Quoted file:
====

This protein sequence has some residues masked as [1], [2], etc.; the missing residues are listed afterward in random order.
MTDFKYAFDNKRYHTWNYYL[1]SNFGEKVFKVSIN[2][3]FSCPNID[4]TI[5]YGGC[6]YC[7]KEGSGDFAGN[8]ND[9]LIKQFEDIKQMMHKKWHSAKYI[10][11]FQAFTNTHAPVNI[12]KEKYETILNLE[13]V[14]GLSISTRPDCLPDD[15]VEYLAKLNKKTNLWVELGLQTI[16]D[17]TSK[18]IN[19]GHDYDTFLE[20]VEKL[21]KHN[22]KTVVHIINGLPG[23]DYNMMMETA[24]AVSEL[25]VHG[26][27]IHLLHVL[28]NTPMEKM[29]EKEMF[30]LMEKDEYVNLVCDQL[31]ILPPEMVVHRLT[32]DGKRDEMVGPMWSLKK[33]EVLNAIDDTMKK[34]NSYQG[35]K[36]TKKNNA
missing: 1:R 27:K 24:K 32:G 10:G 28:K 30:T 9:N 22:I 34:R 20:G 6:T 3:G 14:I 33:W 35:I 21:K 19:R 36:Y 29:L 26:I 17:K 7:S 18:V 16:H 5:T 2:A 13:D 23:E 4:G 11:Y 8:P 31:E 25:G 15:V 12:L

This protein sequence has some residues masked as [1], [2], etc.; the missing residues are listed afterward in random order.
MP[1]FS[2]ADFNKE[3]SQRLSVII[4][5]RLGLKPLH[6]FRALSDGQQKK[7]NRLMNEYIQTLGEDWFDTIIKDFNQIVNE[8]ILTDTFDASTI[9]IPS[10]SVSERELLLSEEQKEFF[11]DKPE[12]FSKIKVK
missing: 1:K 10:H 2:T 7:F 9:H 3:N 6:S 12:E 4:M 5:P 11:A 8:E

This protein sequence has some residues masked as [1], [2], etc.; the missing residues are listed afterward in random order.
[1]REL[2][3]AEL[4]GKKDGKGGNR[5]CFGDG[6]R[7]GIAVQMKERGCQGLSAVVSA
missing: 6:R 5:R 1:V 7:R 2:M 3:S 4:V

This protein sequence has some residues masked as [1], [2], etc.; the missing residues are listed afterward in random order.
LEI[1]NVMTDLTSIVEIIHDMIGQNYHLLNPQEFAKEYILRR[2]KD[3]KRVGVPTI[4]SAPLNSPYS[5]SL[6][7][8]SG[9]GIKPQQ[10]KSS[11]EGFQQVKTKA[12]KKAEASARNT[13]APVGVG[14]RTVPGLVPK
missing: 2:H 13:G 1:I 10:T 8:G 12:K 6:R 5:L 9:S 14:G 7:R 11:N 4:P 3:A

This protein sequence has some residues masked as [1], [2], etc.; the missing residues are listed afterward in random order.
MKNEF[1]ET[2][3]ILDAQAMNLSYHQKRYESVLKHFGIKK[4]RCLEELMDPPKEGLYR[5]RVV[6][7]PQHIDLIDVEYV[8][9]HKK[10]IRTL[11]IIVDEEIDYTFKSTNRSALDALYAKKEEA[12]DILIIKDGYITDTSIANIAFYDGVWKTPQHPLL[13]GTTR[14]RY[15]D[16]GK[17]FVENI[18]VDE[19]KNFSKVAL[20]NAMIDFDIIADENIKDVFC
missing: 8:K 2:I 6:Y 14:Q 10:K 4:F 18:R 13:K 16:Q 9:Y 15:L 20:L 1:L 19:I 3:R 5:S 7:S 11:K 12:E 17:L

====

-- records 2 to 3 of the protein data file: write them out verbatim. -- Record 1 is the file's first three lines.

This protein sequence has some residues masked as [1], [2], etc.; the missing residues are listed afterward in random order.
MP[1]FS[2]ADFNKE[3]SQRLSVII[4][5]RLGLKPLH[6]FRALSDGQQKK[7]NRLMNEYIQTLGEDWFDTIIKDFNQIVNE[8]ILTDTFDASTI[9]IPS[10]SVSERELLLSEEQKEFF[11]DKPE[12]FSKIKVK
missing: 1:K 10:H 2:T 7:F 9:H 3:N 6:S 12:E 4:M 5:P 11:A 8:E

This protein sequence has some residues masked as [1], [2], etc.; the missing residues are listed afterward in random order.
[1]REL[2][3]AEL[4]GKKDGKGGNR[5]CFGDG[6]R[7]GIAVQMKERGCQGLSAVVSA
missing: 6:R 5:R 1:V 7:R 2:M 3:S 4:V